2005 - looking back
It's that time of year again, when it is conventional to drink too much, to
rush around snarling at your fellow harassed shoppers, and to say things
like, where has this year gone? And of course, time for the annual Olympian
view of the year's theatre, as seen from the critical eyrie.
Glancing through my reviews, what strikes me principally is how much good
theatre, of many different kinds, that I've seen this year. And, perhaps
perversely, I finish this year feeling more optimistic about the state of
Melbourne theatre than I began it.
2005 was dominated by two very different events - the radical shift of
artistic direction at the Malthouse Theatre, and this year's extremely
successful Melbourne Festival. Under Michael Kantor's artistic direction,
the Malthouse has done the unimaginable - turned around the stale post-70s
aesthetic of the Playbox Theatre and made a space for a broader perception
of theatrical possibility. Likewise, the Melbourne Festival's 2005 program,
by general agreement the most exciting for years, was a sell-out success.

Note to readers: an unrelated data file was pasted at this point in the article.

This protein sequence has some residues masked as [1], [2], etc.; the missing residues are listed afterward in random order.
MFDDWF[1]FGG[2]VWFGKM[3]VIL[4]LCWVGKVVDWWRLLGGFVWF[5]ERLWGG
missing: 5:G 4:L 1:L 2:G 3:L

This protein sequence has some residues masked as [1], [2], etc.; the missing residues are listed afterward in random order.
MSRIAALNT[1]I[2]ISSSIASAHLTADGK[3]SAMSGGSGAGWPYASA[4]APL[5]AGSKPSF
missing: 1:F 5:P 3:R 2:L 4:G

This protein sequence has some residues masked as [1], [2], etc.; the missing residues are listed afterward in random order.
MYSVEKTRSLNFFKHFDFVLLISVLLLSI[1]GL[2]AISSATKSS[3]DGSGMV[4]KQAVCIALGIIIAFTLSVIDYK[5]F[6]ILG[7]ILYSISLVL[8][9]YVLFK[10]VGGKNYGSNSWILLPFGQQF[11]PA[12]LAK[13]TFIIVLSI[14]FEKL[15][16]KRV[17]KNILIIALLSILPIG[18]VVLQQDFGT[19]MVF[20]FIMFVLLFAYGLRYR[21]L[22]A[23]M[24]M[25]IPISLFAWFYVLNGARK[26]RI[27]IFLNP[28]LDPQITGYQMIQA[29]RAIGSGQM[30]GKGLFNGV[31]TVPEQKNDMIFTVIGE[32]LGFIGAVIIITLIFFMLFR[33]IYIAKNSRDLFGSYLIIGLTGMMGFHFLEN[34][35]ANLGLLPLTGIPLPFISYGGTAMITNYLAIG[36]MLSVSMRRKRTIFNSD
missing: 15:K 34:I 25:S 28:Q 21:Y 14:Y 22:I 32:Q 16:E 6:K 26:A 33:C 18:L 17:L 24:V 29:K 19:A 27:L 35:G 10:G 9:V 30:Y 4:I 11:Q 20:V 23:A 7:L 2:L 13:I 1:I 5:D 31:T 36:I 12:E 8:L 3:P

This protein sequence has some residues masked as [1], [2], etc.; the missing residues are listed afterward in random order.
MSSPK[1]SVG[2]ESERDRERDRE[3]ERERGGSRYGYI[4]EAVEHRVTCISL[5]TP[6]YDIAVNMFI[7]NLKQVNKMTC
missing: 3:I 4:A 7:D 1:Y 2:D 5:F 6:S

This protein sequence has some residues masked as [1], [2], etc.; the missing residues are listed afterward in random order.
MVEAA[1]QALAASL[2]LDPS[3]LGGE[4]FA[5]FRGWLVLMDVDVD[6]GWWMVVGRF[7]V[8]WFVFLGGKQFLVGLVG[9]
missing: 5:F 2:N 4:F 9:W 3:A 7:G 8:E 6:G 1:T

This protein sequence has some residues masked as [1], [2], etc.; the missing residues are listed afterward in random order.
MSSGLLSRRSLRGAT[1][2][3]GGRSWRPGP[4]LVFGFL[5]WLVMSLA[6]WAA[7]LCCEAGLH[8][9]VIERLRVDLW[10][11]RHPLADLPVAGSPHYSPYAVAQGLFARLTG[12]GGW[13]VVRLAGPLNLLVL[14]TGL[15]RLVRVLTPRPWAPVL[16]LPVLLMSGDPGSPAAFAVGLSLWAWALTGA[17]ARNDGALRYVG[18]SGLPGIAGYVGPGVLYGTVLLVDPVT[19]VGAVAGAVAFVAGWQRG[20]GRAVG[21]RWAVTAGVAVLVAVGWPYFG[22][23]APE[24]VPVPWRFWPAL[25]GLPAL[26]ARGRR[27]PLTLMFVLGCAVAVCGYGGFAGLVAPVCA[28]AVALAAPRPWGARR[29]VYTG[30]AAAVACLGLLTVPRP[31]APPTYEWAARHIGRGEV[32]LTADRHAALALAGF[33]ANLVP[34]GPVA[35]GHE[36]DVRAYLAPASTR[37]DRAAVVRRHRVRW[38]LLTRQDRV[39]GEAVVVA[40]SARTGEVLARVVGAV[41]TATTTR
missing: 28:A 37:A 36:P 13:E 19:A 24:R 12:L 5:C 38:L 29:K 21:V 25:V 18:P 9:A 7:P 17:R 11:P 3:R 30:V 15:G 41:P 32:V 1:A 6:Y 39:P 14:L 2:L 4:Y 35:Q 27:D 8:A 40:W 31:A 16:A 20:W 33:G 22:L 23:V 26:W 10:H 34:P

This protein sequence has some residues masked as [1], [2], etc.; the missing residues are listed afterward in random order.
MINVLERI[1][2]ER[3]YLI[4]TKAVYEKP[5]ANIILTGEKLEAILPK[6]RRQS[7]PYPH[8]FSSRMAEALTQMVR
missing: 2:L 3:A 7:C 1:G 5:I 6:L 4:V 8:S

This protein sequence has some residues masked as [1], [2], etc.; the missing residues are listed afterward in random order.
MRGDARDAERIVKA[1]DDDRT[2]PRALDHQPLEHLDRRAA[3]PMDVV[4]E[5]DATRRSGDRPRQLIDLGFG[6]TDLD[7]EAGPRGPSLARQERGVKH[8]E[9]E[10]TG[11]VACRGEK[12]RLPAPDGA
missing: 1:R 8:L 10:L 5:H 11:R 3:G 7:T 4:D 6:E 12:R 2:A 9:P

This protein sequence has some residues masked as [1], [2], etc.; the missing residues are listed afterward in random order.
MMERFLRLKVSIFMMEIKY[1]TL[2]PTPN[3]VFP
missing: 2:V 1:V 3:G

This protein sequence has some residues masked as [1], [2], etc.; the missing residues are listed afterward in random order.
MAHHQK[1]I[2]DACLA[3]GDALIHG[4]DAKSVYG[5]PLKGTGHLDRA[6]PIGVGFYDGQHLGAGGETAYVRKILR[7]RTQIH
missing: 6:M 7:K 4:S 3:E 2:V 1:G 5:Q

Artistic director Kristy Edmunds foregrounded innovative work by local and
international artists which galvanised everyone who attended, sparking
engaged (and often vastly differing) responses. Theatre is looking sexy
again: more importantly, the broadening of aesthetic possibility is
beginning to attract a different demographic, younger people who have
heretofore rather spent their dollars on film or books. We can only hope
that this trend continues.
On the other hand, theatre, as always, teeters in a state of permanent
crisis, and there are many reasons to be worried about the future of the
arts here. If even Hannie Rayson's absurd melodrama Two Brothers can prompt
Federal Ministers to talk about abolishing the Australia Council, what
happens if there's some real critique? This year saw the abolition of the
Australia Council's New Media and Community Arts Boards - under a major
restructure, to the wide disquiet of the arts community.
The recent bundle of legislation passed through Federal Parliament includes
amendments to the archaic sedition laws that potentially affect artists as
much as journalists or anyone interested in social critique, and the banning
of compulsory union fees at universities with a consequent disastrous effect
on cultural life in our tertiary institutions. These laws represent the
latest and most damaging salvos in an ongoing war by the right wing against
Australian culture: only this week, the attack dog of the Right, Andrew
Bolt, savaged the alleged "group think" of arts funding bodies (conveniently
ignoring the fact, for instance, that the Australia Council also funds the
right wing magazine Quadrant ) , and it's hard not to wonder how much this
indicates more aggressive government interference - and ultimately,
repression - of work that doesn't toe the official line.
Read more at http://theatrenotes.blogspot.com
Editor, Masthead: http://masthead.net.au
Home page: http://alisoncroggon.com